The Flash #23 Review

The Flash #23 Review
‘In Reverse: Part 4’

Co-writer and Colourist: Brian Buccellato
Co-writer and Artist: Francis Manapul
Letterer: Carlos M. Mangual
Cover Art: Francis Manapul and Brian Buccellato

A review by Jake Morris.

The Flash describes the assembling of a hero’s rogue gallery like so; “bad guy tries to do a bad thing, good guy stops him… and bad guy hates him for it.” That is a linear way of looking at it but as far as Flash goes, his nemeses have grown in number throughout the years as he continues to be a thorn in their side. As Brian Buccellato and Francis Manapul have introduced this new incarnation of the Reverse Flash, it has been debated as to what the villain’s motives are and who exactly he is… By the end of this issue, all would be revealed and I suspect many will not have seen it coming.

The past issues in this arc have been more or less about investigation, with Flash looking for the mysterious ‘Speed Force Killer’. With the story arc reaching a conclusion in the next two issues, it was finally time for the hero and villain to meet and let the fighting begin. Flash and Reverse Flash finally duking it out across a multitude of pages.

Both Manapul and Buccellato have shown strength in their character, relationship and world building but up to now, the action has not been very prominent, or focal. This issue they showcase that strength immensely. The fighting between the two characters is raw but the art is so beautifully crafted that even when Flash is dealt a brutal blow, you cannot help but just admire the conviction.

The story begins rigidly as it looks to be just a slobberknocker but as we reach the eventual unmasking of Reverse Flash’s identity the issue amps up in emotional connection as characters become more involved. Iris and Patty have their moment to bring a sense of awkwardness to proceedings as again, the eventual love triangle heats up and although it felt more forced than usual this issue, it allowed a few short breaks from the action. Which I felt was a wise move for the story as it gave the issue chance to breathe and prevented the action from becoming stale.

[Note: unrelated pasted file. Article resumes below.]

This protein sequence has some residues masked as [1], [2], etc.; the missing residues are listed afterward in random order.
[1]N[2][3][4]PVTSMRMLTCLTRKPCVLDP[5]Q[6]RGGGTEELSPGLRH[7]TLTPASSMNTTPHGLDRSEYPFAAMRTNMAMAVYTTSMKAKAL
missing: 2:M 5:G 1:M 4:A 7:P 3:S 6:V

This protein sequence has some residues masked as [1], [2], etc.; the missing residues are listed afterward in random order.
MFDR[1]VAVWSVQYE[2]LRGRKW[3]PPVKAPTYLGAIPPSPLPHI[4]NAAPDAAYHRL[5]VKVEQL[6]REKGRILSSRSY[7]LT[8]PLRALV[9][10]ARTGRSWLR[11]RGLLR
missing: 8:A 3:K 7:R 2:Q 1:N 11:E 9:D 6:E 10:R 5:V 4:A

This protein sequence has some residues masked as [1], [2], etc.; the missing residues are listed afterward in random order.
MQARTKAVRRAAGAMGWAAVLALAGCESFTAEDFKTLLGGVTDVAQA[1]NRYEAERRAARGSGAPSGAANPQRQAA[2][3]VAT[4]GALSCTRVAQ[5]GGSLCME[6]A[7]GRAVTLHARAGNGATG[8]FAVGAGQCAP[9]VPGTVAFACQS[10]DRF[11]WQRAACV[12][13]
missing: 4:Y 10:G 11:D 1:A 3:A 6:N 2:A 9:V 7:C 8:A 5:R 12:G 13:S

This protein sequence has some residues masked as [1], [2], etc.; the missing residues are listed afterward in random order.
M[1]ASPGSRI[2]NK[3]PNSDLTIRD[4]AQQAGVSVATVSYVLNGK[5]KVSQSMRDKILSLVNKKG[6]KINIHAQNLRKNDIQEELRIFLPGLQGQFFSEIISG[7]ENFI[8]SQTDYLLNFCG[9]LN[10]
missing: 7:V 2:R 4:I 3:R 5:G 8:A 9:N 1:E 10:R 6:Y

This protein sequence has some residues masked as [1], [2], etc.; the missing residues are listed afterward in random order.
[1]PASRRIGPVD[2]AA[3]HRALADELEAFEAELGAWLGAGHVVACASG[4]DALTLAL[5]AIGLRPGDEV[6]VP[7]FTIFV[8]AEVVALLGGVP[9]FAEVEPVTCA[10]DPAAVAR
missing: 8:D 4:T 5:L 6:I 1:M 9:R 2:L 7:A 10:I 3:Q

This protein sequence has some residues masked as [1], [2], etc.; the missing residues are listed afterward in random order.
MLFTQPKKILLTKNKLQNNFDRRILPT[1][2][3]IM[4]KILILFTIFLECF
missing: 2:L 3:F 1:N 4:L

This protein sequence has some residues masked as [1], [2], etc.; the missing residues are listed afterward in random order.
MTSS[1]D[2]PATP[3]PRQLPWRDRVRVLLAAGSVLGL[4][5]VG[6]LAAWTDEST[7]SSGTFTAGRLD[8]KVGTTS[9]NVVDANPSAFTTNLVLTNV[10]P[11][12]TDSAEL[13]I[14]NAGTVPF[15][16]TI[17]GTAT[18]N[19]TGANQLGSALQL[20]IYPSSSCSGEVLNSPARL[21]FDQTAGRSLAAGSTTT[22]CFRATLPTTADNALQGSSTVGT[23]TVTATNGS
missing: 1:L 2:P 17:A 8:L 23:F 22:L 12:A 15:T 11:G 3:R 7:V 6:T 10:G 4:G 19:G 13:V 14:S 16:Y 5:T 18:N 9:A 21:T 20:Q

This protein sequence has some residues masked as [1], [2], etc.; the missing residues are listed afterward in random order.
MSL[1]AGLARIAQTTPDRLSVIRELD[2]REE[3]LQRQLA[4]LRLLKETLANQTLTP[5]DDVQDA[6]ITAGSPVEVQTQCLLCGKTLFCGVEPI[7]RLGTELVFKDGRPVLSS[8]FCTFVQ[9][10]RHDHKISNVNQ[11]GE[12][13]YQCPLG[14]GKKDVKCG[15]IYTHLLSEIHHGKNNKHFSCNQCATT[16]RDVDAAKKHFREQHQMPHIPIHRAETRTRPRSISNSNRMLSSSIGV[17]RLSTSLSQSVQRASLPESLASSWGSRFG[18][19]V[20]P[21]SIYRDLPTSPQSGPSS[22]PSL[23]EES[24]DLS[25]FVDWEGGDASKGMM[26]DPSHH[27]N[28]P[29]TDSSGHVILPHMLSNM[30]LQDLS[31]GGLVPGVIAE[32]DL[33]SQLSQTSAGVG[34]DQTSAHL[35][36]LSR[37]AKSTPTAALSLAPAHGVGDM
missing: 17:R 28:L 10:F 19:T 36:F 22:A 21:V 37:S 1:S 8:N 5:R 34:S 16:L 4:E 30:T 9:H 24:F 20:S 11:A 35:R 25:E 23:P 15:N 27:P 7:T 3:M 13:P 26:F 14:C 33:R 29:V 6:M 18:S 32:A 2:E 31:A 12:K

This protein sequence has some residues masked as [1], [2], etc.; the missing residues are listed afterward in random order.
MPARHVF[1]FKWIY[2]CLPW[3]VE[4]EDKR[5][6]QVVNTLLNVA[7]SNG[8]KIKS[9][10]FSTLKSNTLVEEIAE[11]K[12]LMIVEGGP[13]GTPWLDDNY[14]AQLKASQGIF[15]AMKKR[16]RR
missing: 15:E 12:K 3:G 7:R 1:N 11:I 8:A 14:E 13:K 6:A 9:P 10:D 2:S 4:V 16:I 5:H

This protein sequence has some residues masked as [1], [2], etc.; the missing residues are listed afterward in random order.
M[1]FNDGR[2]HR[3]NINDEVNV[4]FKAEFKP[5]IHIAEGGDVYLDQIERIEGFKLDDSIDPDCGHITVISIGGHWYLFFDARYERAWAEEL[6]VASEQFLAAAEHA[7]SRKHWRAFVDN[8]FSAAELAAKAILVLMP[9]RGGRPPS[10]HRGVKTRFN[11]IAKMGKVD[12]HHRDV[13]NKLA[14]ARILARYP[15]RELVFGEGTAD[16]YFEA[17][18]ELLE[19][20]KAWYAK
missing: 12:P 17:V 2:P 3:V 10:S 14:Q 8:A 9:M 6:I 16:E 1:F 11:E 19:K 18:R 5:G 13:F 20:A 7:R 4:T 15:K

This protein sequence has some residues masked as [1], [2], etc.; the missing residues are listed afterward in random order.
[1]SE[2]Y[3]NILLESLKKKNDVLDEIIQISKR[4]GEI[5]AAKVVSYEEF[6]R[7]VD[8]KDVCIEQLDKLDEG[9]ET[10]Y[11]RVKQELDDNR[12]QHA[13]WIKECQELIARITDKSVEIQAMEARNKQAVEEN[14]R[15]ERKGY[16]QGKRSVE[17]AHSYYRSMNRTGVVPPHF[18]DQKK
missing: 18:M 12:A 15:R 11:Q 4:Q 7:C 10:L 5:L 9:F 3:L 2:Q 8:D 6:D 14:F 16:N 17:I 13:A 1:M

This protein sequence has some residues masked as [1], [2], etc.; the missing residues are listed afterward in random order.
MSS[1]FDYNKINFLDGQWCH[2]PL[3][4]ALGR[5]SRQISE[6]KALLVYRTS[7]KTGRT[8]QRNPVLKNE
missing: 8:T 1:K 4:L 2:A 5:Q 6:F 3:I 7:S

They say that it takes an artist time to become accustomed to who or what they are drawing and although Francis Manapul has worked on The Flash before the New 52, I truly think his work on the Scarlet Speedster has never been better. The artwork gels from panel to panel, flowing with real skill. The pencil work only further improved by Brian Buccellato’s colouring. In this issue, Buccellato is on top form and gives every page a definitively exciting look with expert shading that shows off dynamic poses from both villain and hero. The Speed Force effects are gorgeous and any sense of static in the art is washed away with beautiful shades of red and movement being further exploited by dashes of electrical effects. The colouring also captured a unique way in displaying who was gaining the upper hand as purple tinted the page under Reverse Flash’s dominance but the ever present red, orange and yellow taking hold as Flash fought back. Both artist’s understand of layout and panel work shows expertly as the co-writing duties compliment the artwork expertly.

The angle in which Reverse Flash is approached from, as a treacherous villain who will get the job done in any way possible, is a nice change for a Flash villain. However Dr. Elias more or less became a side character and an annoyance for the story. His only purpose being that he influenced the end of the issue which lessened the actions value.

Nevertheless, the conclusion to the story looks to be heading in a not so happy place for Flash which might even result in one or two major casualties but one thing is for certain; this book continues to be a beautifully crafted book between two creators who clearly have a real passion for the story in which they are telling.


Jake is a contributing writer for Drunk On Comics. You can follow him on Twitter at @JakeUtd.

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